Asymmetric zygotic division is an important event in plant early embryogenesis, and the functional analysis of select genes identified here may facilitate elucidation of the regulatory mechanisms. Although the relation of most of these differentially expressed transcripts with asymmetric cell division is not immediately obvious, BLAST search revealed that some of candidate transcripts maybe involved in cell division regulation. Among these transcripts, ZyA092C encodes a SABRE-like protein. In Arabidopsis, SABRE inhibits the activity of ethylene in promoting radial expansion of root cortex cells [56], and the SABRE-like protein encoded by KINKY POLLEN (KIP) is required for the tip growth of pollen tubes [57]. Besides, the maize aberrant pollen transmission 1 (apt1) gene, a homolog of SABRE and KIP, was also found to be involved in secretory membrane trafficking for the tip growth of pollen tubes [58]. The transcript ATCEC23 encodes a tobacco homolog of a vacuolar protein sorting (Vps)-associated protein VPS16 from yeast, being a component of the Class C Vps complex. This complex plays essential roles in the processes of membrane docking and fusion at both the transport stages of Golgi-to-endosome and endosome-to-vacuole [59]. Another transcript ZyS038C encodes a protein similar to the ADP-ribosylation factors (ARF) belonging to the ARF GTPase family. The Arabidopsis genome includes 6 possible ARFs and their function is essential for vesicle trafficking in the coating and uncoating steps [60]. Among them, the ARF1 is localized to the Golgi apparatus and endocytic organelles, and regulates the apical-basal polarity of root epidermal cells by regulating the localization of the ROP2 and PIN2 proteins [39]. In mouse, the ARF1 gene plays an important role in regulating asymmetric division of oocyte meiosis, as ARF1 mutant oocytes undergo symmetric cell division [61]. These identified transcripts are all related to the intercellular trafficking of substance. Hence it is highly likely that they are involved in regulating zygote division by affecting the localization of certain determinants.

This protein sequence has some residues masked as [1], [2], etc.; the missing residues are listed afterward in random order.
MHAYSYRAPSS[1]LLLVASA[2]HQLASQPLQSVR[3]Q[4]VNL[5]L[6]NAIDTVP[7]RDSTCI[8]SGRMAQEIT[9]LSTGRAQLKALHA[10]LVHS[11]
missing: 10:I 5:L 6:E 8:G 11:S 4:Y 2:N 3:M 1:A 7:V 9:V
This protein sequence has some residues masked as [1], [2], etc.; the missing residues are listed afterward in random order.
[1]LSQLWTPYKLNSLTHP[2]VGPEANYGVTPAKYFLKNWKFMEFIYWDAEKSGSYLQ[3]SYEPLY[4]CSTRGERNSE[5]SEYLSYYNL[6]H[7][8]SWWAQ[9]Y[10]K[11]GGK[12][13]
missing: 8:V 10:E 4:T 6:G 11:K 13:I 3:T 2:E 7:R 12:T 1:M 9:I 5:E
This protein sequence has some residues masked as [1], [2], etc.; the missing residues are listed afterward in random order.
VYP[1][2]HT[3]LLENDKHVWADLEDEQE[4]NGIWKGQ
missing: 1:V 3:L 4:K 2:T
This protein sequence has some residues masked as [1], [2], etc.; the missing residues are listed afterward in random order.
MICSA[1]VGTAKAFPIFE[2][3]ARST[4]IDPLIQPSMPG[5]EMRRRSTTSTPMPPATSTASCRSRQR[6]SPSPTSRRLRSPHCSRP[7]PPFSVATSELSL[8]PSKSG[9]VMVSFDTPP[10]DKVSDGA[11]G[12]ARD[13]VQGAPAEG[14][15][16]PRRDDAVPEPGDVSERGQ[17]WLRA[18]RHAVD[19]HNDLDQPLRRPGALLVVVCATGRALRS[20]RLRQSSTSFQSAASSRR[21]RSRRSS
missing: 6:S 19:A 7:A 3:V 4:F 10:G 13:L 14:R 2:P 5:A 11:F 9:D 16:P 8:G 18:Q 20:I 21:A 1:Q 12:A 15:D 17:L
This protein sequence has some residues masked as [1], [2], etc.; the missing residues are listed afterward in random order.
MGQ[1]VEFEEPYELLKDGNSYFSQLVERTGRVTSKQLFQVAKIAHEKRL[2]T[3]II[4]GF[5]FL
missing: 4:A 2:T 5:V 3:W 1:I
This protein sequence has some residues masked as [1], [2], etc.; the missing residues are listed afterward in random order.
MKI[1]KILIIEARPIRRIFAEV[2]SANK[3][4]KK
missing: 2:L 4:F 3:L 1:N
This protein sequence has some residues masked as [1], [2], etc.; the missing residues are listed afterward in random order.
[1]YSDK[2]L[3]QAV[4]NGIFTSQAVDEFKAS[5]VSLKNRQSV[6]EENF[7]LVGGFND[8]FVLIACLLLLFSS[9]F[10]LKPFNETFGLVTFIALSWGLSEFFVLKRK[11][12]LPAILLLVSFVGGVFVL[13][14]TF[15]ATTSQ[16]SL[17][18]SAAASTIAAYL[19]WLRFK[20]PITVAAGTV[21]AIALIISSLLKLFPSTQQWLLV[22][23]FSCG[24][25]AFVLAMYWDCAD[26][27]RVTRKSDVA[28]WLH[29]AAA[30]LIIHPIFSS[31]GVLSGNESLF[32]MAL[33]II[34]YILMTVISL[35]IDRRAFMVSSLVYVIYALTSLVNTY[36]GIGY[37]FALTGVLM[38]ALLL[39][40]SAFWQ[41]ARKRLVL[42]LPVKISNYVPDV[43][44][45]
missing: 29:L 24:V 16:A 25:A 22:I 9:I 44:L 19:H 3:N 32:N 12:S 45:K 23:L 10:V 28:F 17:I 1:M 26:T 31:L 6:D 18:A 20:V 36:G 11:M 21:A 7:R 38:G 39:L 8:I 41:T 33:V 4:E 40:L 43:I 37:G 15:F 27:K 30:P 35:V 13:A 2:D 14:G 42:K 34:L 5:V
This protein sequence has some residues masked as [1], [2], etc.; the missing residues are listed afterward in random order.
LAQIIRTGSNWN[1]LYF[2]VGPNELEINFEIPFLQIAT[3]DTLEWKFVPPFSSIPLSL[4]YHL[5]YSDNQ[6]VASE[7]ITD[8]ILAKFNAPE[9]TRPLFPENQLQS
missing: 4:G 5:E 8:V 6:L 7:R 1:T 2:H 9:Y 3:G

Apart from specific cellular localization of certain determinants, cellular signaling transduction participates in the regulation of almost all biology processes. The transcript STCEC34 encodes a putative WRKY transcription factor which belongs to a large family of conserved transcription factors. The WRKYs function in pathogen defense, sugar signaling, senescence, trichome development, root growth and phosphate assimilation [62], [63]. A previous microarray analysis revealed that these transcription factors are induced by βGlcY treatment in Arabidopsis and barley cells [53], [54]. Moreover, a recent report by Ueda et al. [64] revealed that WRKY2 is involved in the regulation of asymmetric zygote division, and links zygote polarization with embryo patterning by the activation of Arabidopsis axis patterning genes WOX8/9. Another transcript STCE278C encodes a putative tobacco MPK kinase. It was reported that the MPK signaling pathway is activated by βGlcY treatment in Arabidopsis cell cultures [53]. The MPK cascades are also known to play important roles in regulating the asymmetric zygote division and the proembryo cell fate decision, and function as key regulators of stomatal development and epidermis patterning [12], [15], [16]. Furthermore, MPK inactivation is discovered in the ARF1 mutant mouse oocytes, revealing that ARF1 and MPK pathways interact in regulating asymmetric cell division [61].